We've all been there: The best cures for a hangover

Did you party a little too much last night? Feeling terrible and have to go to work? Here are some practical solutions.

 Illustrative image of a hangover. (photo credit: RAWPIXEL)
Illustrative image of a hangover.
(photo credit: RAWPIXEL)

Light feels brighter, the noise around is unbearable and remorseful feelings begin to fill your head. Congratulations, you have a hangover, and on the weekend, you're not the only one.

Besides sensitivity to light and noise, you probably have a headache, dry mouth, difficulty concentrating and severe nausea. The good news is that these symptoms can be avoided, even if you had too much to drink during a wild party.

Let's start with the question of why we actually get hangovers. The removal of excess alcohol from the body is mainly via the urinary system, which causes fluid loss and dehydration, which leads to the classic hangover symptoms. 

The greater the amount of alcohol drunk, the more severe and noticeable the symptoms. To overcome this problem, the body produces enzymes which break down the alcohol, and the more alcohol you drink, the more enzymes there are. The breaking down alcohol process is usually accompanied by pain and sometimes decreased blood sugar levels, which can cause nausea and even a depressed mood.

To maintain health and to prevent an unwanted hangover, of course it's better to not get drunk and certainly not too often. On the other hand, it's not every day (hopefully!), and surely there'll be several more events during the coming year so it might happen again.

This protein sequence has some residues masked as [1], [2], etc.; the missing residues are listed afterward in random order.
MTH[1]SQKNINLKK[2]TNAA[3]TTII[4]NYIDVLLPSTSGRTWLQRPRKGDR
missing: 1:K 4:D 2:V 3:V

So if you woke up this morning with a hangover, you can eat or drink certain things to relieve the symptoms.

Bottle of alcohol (credit: ING IMAGE/ASAP)Bottle of alcohol (credit: ING IMAGE/ASAP)

How to get over a hangover in a natural way

Over the years, several studies have researched foods which might help relieve hangovers. These studies haven't been sufficiently established to determine that certain foods or drinks help, yet certainly some alleviate symptoms.


Some studies indicate that amino acids and minerals found in asparagus extract may alleviate various hangover symptoms. The most useful part of the plant is the asparagus leaves.

Additional studies are being done to prove if amino acids in asparagus can speed up the rate of alcohol breakdown in the liver, yet unfortunately there still isn't an unequivocal recommendation.

Leafy greens, almonds, bananas

These foods contain potassium which is lost in the urine. They'll help you get an efficient amount of potassium without eating too much because it's not easy to eat with a hangover.

Miso soup

Japanese miso soup, as well as chicken soup, will help restore fluids, amino acids and salts to your body that will contribute to a quick recovery, even for those who lack appetite.


Oats are a complex carbohydrate and may help balance blood sugar levels over time, thus helping to prevent feeling bad. Take oats and make a hot porridge.


As always, especially at parties with alcohol, arrive hydrated and make sure to drink water during the evening. Pay attention - drinking water the morning after is just as important. Try to drink small amounts at a time and throughout the day.

Isotonic drinks

An isotonic drink or in the words we all know - a sports drink - is rich in important electrolytes such as salt and sugar and will help with recovery when you can't eat. 

Ginger tea

We know the effectiveness of ginger root against sea sickness or nausea in pregnancy, but will it also help with a hangover? Maybe, it's worth a try. 

To get the most out of your ginger tea, scrape the root with a grater and only then soak it in water. Grating enables your body to more effectively absorb gingerol, the active ingredient in ginger.